Bobo Holloman: Baseball’s Most Spectacular Flash in the Pan Ever

I was thrilled when I realized that Bobo Holloman’s May 6th, 1953 no-hitter came against the Philadelphia A’s, because it meant I’d have an excuse to write about it. I have always found it to be one of the quirkiest, strangest anomalies in baseball history: a 29 year old rookie becomes the only man to ever throw a no-hitter in his first major league start, then is out of the league less than three months later, never to return. Here’s how it happened.

Following World War II, young Alva Lee “Bobo” Holloman decided to try his hand at baseball. After 7 years of bouncing around the minors, he finally got his call to the Show. He threw a few innings of relief for the St. Louis Browns, and after a few weeks nagged manager Marty Marion into letting him start a game. On May 6th, he got his wish, as the Browns were taking on the Philadelphia A’s in a remarkably forgettable match-up; the A’s would finish the season 41.5 games out of first, the Browns 46.5 games out of first. St. Louis would move to Baltimore at the end of the season. The A’s would move to Kansas City after the 1954 season. Furthermore, the weather was lousy that night. Therefore a mere 2,473 fans ventured out to old Sportsman’s Park. Browns’ owner Bill Veeck described Bobo’s no-no:

Everything he threw up was belted and everywhere the ball went, there was a Brownie there to catch it. It was such a hot and humid heavy night that long fly balls that seemed to be heading out of the park would die and be caught against the fence. Just as Bobo looked as if he was tiring, a shower would sweep across the field, delaying the game long enough for him to get a rest. Allie Clark hit one into the left field stands that curved foul at the last second. A bunt just rolled foul on the last spin. Our fielding was superb. The game went into the final innings and nobody had got a base hit off Big Bobo. On the final out of the eighth inning, Billy Hunter made an impossibe diving stop on a ground ball behind second base and an even more impossible throw. With two out in the ninth, a ground ball was rifled down the first base line — right at our first baseman, Vic Wertz. Big Bobo had pitched the quaintest no-hitter in the history of the game.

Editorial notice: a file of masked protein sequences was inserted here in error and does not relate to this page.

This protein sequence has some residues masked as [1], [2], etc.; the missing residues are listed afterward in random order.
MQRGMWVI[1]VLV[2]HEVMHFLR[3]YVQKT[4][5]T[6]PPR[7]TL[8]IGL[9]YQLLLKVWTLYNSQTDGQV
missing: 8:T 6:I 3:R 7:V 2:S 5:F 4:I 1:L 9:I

And Holloman wasn’t only the pitching star that night. He had also 2 hits and 3 RBIs. Remarkably, they would be the only hits and RBIs of his career. He would pitch erratically over the next two months, recording 2 more wins but 7 losses, and in late July he was sold to a minor league team named the Toronto Maple Leafs (pretty original, eh?). He failed to regain his form, played for 5 minor league teams, and by the end of 1954, he was through with baseball. He went to work driving a truck and later started an advertising firm.

His career numbers are as pedestrian as you can get: 3-7, with a 5.23 ERA. But his legacy endures. Why? Because he is still considered the only MLB pitcher to throw a no-hitter in his first start (a couple of pitchers did it in the 1890s before the mound was moved back to its current 60’6″). Only one pitcher has come close since. In 1967, Red Sox pitcher Billy Rohr of the Boston Red Sox had  a no-hitter with two outs in the 9th, but Elston Howard singled to spoil his bid. And we’ll end with a trivia question: what current Major Leaguer threw a no-hitter in his 2nd start, in 2007?



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